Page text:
The data product Price Spreads from Farm to Consumer compares prices for food paid by consumers with prices for corresponding agricultural products received by farmers. These comparisons are reported for a variety of foods sold through retail food stores such as supermarkets and supercenters. Foods with different levels of processing are included-minimally processed products like whole milk typically have a higher farm share than do foods such as Cheddar cheese that require more processing.
ERS also groups individual foods into market baskets. These baskets contain a collection of foods that represent what an American household may buy at retail in one year's time. The costs of the market baskets at retail are then compared with the prices received by farmers for a corresponding basket of agricultural commodities. Grouping foods into baskets yields not only data on particular foods such as whole milk but also a composite estimate of the value added to farm milk by the food marketing system for all dairy products.
ERS calculates market basket statistics for fresh fruit, fresh vegetables, and dairy products.
Farm share changes from year-to-year partially reflect volatility in farm prices. For example, if the farm value of a gallon of whole milk were $2 and the retail price were $4, then the farm share would be 50 percent. If the farm value subsequently fell by 50 cents (a 25-percent decline) and if all of the decline were passed through as a retail price decline, then the new retail price would be $3.50 (a 12.5-percent decline). The new farm share would be 43 percent ($1.50 divided by $3.50).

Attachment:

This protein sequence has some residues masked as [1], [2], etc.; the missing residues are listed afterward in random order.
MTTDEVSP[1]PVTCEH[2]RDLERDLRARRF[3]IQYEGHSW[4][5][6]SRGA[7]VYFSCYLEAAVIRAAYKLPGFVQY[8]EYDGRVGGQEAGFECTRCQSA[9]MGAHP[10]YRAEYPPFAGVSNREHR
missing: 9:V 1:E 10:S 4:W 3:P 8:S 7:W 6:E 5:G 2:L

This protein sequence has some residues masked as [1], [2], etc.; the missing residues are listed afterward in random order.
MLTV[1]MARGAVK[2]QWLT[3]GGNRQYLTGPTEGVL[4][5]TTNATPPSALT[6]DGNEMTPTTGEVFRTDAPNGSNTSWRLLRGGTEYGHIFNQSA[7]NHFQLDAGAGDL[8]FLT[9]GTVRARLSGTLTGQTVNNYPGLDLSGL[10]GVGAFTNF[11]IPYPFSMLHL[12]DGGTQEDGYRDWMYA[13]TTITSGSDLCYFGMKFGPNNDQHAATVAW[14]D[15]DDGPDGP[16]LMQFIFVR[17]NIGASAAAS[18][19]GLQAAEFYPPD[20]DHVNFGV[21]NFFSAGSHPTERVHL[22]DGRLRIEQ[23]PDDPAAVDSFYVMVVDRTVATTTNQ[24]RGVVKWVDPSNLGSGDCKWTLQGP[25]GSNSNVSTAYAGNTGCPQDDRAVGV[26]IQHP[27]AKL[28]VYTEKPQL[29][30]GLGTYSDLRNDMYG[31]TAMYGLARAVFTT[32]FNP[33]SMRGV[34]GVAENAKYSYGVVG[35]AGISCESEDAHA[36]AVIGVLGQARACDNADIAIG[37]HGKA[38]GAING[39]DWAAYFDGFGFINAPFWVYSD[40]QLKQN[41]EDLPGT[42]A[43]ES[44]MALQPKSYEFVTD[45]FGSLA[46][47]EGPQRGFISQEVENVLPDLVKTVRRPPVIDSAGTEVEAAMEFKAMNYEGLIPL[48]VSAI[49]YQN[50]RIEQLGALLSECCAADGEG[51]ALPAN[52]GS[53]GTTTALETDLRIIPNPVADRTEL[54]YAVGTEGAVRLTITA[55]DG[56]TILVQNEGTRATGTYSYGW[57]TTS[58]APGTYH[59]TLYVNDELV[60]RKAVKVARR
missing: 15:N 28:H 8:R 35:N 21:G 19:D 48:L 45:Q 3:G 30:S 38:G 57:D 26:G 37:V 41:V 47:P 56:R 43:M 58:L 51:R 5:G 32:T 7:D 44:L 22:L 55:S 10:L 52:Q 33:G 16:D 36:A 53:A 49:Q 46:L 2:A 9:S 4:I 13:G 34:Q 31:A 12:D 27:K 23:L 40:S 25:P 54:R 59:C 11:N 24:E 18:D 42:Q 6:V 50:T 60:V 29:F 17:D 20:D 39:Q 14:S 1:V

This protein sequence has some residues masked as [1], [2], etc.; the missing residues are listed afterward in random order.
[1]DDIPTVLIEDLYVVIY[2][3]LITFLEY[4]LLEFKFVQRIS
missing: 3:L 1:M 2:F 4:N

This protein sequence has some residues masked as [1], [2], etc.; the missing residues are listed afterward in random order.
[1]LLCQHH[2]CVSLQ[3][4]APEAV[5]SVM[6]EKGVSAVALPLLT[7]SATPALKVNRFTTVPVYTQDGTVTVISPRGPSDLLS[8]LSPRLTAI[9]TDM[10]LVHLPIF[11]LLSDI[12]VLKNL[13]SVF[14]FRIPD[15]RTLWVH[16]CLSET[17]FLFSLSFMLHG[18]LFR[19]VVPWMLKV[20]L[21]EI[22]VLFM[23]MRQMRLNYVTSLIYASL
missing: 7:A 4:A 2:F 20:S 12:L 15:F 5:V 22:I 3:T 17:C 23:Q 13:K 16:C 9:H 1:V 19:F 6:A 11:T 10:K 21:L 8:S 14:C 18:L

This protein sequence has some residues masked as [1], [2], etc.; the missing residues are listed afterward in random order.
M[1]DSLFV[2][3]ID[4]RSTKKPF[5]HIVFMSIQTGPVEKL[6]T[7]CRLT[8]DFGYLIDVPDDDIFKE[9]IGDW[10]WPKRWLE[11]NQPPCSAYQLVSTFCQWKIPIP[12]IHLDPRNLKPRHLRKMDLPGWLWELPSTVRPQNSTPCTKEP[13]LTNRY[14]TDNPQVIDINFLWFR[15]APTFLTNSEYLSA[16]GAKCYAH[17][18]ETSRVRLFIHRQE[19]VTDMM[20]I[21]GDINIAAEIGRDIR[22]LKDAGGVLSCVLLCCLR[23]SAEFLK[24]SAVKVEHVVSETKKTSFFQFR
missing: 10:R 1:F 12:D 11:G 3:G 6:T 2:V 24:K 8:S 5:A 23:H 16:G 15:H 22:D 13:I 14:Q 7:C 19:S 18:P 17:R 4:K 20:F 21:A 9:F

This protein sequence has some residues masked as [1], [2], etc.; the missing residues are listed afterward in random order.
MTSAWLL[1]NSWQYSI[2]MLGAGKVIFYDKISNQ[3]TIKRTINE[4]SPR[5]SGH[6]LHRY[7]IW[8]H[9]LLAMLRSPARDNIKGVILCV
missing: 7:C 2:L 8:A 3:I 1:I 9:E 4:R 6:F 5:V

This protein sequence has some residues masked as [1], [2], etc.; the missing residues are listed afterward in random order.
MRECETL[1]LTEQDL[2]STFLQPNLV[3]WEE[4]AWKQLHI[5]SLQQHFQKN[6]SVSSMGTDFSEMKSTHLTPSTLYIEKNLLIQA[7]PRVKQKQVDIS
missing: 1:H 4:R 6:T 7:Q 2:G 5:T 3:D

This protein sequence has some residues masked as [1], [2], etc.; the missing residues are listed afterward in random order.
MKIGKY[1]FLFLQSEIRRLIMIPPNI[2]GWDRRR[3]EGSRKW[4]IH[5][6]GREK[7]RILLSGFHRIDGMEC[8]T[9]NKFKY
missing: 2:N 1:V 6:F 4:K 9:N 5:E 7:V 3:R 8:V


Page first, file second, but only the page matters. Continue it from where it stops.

Farm-to-consumer price spreads also may increase or decrease over time with changes in the mix and prices of services required to transform raw agricultural commodities into consumer food products. Long-run trends therefore reflect a variety of underlying economic conditions, including changes in the technology used to process and distribute food as well as changes in the price of inputs, such as labor and energy.